iii. How tragic! Jesus, dying on the cross, pouring out His blood, His life, His soul, His agony, His love for us – and it will profit you nothing! Two men died with Jesus; for the one who put his trust in Jesus, it was eternal life. For the one who trusted in himself, it profited him nothing.
iv. This point was so important to Paul that he mustered all the strength he could in a personal appeal: he began with Indeed I, Paul. When he continues on and wrote I testify, Paul remembered his former training as a lawyer – and was deadly serious. “Tongue cannot express, nor heart conceive what a terrible thing it is to make Christ worthless.” (Luther)
b. Every man who becomes circumcised… is a debtor to keep the whole law: When we embrace the law as our rule of walking with God, we must embrace the whole law. We become debtors to keep the whole law, and that is a heavy debt.
i. Again, the legalists among the Galatians wanted them to think they could observe some aspects of the law without coming under the entire law. But when we choose to walk by law, we must walk by the whole law.
ii. If we come to God on the basis of our own law keeping we must keep the whole law and our law-keeping must be perfect. No amount of obedience makes up for one act of disobedience; if you are pulled over for speeding, it will do no good to protest that you are a faithful husband, a good taxpayer, and have obeyed the speed limit many times. All of that is irrelevant. You have still broken the speeding law and are guilty under it.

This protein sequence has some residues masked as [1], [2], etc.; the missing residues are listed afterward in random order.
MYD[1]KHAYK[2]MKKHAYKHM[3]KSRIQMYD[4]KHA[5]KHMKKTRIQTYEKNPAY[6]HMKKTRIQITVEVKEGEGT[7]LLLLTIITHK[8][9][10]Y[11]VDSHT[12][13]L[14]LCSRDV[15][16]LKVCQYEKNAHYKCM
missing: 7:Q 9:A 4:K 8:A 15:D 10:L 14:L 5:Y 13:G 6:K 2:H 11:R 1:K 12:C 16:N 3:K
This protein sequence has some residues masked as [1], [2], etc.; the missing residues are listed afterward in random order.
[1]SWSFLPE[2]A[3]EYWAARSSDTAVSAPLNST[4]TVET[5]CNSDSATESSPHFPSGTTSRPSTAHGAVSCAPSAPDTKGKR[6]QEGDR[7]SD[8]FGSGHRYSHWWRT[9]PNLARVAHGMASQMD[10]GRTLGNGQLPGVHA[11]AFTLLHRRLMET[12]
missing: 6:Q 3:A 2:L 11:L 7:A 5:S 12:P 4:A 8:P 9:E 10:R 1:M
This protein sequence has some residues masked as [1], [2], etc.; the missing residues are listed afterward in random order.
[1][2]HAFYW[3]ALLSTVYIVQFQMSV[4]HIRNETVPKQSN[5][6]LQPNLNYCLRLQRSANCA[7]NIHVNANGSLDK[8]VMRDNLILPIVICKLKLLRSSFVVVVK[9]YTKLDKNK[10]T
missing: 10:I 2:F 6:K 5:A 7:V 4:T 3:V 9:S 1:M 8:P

iii. This does not mean that the mere act of being circumcised means that someone is under a legal relationship with God, and must keep the whole law for salvation. Paul spoke to the Gentile Christians among the Galatians, who were being drawn to circumcision as adults, as evidence that they had come under the Law of Moses as the “first step” to salvation. We will later see that Paul didn’t care one way or another about circumcision (Galatians 5:6). What he detested was the theology of circumcision as presented by the legalists.
c. You have fallen from grace: When we embrace the law as our rule of walking with God, we depart from Jesus and His grace. We are then estranged from Christ, separated from Him and His saving grace.
i. The danger of falling from grace is real, but it is often misunderstood. Most people think of “falling away” in terms of immoral conduct, but we are not saved by our conduct. However, we are saved by our continuing reliance by faith on the grace of God. Someone may fall from grace and be damned without ever falling into grossly immoral conduct.